It’s that time of year. The weather is changing, cold and flu season is here, people are gearing up for the holidays, and the realization that there are only about two months of 2022 remaining is hitting us all. It can be an overwhelming time, and, for some, it can be a sad (pun intended) time.
Very rarely can depression and mental health disorders be fought with a singular approach. Vitamin D supplements or antidepressants are just potential tools in the tool box
In case you’re not familiar with kava, it is made from the root of the kava plant (Piper methysticum). It has been used by Pacific Islanders for medicinal and ceremonial purposes for at least 3,000 years.
Recently, Kim Basinger shared with the world her mental health condition – agoraphobia.
If there is one thing that the past year and a half has taught us, it’s that we need to be more proactive about taking care of our brains! We can no longer afford to disregard our mental health.
The sports world was stunned recently when four-time Grand Slam winner Naomi Osaka withdrew from the French Open for mental health reasons. Osaka revealed that she has battled depression and social anxiety, the latter of which was exacerbated by the media conferences and interviews that players are required to do when they compete in these types of tournaments. She said she felt “vulnerable and anxious” and that she decided for “self-care” to skip the post-match press conference. After being fined for doing so, and seeing the commotion this step caused, she decided to leave the tournament all together.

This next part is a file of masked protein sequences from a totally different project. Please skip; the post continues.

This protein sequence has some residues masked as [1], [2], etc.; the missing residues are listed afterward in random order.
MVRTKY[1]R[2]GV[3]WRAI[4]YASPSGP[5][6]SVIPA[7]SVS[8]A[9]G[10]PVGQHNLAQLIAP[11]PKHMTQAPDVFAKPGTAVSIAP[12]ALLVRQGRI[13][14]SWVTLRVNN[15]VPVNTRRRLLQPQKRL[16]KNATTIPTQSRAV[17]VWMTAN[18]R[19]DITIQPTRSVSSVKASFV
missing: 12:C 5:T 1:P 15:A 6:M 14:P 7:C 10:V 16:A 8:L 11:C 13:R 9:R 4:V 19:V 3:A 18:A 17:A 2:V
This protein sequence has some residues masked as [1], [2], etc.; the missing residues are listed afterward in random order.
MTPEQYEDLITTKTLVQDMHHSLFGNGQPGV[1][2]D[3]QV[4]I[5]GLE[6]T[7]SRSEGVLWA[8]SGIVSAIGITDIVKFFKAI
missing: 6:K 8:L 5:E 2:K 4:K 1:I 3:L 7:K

Death of Menudo Member Anthony Galindo Ibarra is a Sad Reminder that the Covid-19 Pandemic Magnifies Suicide Risk Factors
The recent death of former Menudo singer Anthony Galindo Ibarra, known as El Papi Joe, at the age of 41 shocked and saddened his fans and the music industry. He died six days after a suicide attempt. His family confirmed that he had been suffering from depression and was struggling with not being able to perform. They continued to say that this situation was made worse by the pandemic.
If you have been feeling down and depressed lately, and so many of us are due to the threat of COVID-19, it might not be a bad idea to try to smile more. I know this may feel like an annoying thing to be told to do, but there is actually a study which suggests that the act of smiling can trick your mind into being more positive.
What’s particularly concerning right now is that with COVID-19, people appear to be more depressed and anxious than ever. Isolation, job loss, money issues and caring for elderly family members are just a few of the things that so many people are struggling with right now that may lead to very depressive states.
It’s been quite a week. And, of course, the main topic of discussion has been the novel coronavirus. This topic will undoubtedly be top of mind for at least the next month.People are scared, confused and overwhelmed with the wealth of information coming from the news and social media. If you need a break, take one.
I’ve been running a business for three decades now, so employee morale and, more importantly, employee health are things that have always weighed heavily on my mind.
Forty-year-old Lori Tipton said ecstasy saved her life. For those of you who are not familiar, ecstasy, also known as “molly”, is a popular club drug. It is an illegal, synthetic drug.
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